FRANKFORT, Ky. – In a demonstration of bipartisan support, Gov. Steve Beshear, Senate President Robert Stivers and House Speaker Greg Stumbo united in the Capitol on Thursday to support the creation of an adult abuse registry in Kentucky.
At least 23 other states have some kind of registry to report abuse of adults.
Gov. Beshear and legislative leaders were joined by Sen. Sara Beth Gregory, of Monticello, sponsor of SB 98 and Rep. Ruth Ann Palumbo, of Lexington, sponsor of HB 256.
Both SB 98 and HB 256 would enhance current background check processes by mandating that certain adult service providers go through the Cabinet for Health and Family Services (CHFS) to determine if a prospective employee or volunteer is the perpetrator of a substantiated finding of adult abuse, neglect or exploitation. CHFS supports the establishment of such a registry to secure greater protections for vulnerable adults, including people who are aged or have a disability.
“I have long advocated for legislation to protect not only our vulnerable adults but also their families. The family members who hire these caretakers have a right to know whether potential employees have a documented history of hurting, neglecting or exploiting the elderly,” said Gov. Beshear. “This registry provides a simple, reliable check to give families and our senior citizens good information when hiring caregivers.”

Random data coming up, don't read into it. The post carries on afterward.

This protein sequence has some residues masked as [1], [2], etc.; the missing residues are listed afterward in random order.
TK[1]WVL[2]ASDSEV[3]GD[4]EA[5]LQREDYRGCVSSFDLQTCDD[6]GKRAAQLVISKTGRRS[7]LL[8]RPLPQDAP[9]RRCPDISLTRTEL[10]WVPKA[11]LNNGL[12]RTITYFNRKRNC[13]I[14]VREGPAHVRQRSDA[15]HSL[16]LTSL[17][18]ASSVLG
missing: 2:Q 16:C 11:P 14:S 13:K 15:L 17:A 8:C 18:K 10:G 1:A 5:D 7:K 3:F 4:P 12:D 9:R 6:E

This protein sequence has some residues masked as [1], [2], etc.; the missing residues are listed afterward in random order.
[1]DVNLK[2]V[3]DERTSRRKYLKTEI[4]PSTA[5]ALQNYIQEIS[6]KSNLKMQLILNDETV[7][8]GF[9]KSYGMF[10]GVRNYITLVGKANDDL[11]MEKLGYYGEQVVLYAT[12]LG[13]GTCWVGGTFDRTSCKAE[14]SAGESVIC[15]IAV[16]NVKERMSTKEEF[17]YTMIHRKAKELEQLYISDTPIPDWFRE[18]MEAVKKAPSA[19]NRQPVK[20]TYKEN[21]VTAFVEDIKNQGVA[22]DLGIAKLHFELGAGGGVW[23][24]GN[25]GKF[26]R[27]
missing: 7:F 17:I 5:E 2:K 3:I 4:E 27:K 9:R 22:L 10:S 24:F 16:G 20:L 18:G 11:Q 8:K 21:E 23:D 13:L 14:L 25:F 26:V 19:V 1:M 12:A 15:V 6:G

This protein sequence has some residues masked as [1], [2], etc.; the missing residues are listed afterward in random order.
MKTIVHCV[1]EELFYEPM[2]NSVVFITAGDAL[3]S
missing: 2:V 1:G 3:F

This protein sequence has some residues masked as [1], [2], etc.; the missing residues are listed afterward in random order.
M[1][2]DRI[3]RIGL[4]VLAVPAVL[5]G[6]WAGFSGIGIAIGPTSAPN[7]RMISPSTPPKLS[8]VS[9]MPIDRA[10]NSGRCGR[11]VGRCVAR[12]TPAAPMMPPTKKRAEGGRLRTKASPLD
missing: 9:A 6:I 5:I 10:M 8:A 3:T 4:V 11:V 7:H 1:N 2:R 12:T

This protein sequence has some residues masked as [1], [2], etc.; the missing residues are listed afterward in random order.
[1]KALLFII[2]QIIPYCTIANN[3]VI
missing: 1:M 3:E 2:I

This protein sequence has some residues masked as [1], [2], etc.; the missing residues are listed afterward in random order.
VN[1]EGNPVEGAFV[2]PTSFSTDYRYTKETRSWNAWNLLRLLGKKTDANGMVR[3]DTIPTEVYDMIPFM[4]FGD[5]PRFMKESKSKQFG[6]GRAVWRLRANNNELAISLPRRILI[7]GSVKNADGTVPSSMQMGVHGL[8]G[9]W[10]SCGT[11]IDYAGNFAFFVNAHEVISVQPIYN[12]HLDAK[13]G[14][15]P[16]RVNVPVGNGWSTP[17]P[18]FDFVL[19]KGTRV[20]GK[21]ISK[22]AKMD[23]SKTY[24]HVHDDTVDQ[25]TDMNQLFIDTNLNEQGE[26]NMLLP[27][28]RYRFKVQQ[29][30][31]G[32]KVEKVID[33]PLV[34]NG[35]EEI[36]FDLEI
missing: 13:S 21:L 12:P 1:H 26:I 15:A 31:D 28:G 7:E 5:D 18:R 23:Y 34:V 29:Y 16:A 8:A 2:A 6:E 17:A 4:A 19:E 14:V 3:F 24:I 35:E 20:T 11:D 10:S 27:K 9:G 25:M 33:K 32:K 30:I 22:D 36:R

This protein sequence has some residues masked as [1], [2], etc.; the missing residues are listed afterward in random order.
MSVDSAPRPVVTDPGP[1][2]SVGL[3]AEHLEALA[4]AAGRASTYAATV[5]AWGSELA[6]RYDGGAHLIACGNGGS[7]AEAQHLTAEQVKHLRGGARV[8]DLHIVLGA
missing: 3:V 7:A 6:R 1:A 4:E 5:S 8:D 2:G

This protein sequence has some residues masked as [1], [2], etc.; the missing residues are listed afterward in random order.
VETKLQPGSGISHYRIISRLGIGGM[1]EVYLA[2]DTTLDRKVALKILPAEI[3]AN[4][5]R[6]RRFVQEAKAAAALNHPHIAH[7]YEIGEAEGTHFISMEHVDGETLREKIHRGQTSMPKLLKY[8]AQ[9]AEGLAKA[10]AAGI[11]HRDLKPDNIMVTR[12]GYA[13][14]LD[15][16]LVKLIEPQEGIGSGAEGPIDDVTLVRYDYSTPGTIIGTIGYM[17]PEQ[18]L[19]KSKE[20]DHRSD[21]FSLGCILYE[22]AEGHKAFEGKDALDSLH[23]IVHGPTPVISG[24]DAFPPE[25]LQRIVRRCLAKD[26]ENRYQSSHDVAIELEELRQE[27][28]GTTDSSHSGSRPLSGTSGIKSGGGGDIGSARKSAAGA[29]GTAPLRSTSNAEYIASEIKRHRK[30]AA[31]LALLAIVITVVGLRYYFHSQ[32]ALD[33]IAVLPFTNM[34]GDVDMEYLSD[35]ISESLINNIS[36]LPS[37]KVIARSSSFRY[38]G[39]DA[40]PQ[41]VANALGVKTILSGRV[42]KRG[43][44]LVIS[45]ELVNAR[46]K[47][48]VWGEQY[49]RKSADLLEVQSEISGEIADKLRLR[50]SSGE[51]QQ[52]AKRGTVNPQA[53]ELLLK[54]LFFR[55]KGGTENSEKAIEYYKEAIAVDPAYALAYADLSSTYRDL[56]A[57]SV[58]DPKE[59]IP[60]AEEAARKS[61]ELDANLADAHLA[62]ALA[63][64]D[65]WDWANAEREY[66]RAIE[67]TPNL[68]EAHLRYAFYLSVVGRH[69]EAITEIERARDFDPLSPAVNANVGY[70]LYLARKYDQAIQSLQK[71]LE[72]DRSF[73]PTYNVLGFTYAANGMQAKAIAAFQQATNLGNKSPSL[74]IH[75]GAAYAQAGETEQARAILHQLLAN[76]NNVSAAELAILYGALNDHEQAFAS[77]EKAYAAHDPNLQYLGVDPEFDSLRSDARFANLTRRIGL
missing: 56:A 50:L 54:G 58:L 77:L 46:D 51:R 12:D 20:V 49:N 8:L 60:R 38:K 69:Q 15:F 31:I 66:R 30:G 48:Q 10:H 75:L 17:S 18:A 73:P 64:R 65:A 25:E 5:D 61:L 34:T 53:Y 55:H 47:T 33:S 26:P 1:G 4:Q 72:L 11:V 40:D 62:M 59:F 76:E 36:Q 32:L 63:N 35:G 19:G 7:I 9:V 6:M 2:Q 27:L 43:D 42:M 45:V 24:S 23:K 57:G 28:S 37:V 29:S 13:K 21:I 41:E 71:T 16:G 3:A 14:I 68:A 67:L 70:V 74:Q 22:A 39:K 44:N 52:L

“This registry will go a long way in protecting some of Kentucky’s most vulnerable citizens while giving their families greater peace of mind,” said House Speaker Stumbo. “With the bipartisan support we’re seeing today, I am confident we will see this registry soon become law.”
“Sen. Gregory has worked tirelessly on this issue—one to protect seniors and provide their families with the peace of mind that our most vulnerable population is being protected,” said Senate President Stivers. “Throughout the process, Sen. Gregory’s leadership has resulted in the building of a bipartisan consensus to move the issue forward. I applaud her dedication to making this legislation become reality.”
“I appreciate the bipartisan support and effort of everyone who has worked on this issue,” said Sen. Gregory. “This legislation is an important and necessary step to protect elderly and disabled individuals by giving employers the opportunity to know if a prospective employee has a substantiated history of abuse.”
“It is imperative that we continue doing everything possible to protect our most vulnerable population,” said Rep. Palumbo.
The 2012-2014 biennial budget appropriated $2.2 million in funding to support the creation of a registry, but the enabling legislation was not enacted. This funding was included in the CHFS Department for Community Based Services’ budget, which is the agency that oversees Adult Protective Services. If legislation is enacted this year, those funds would be used to support the registry.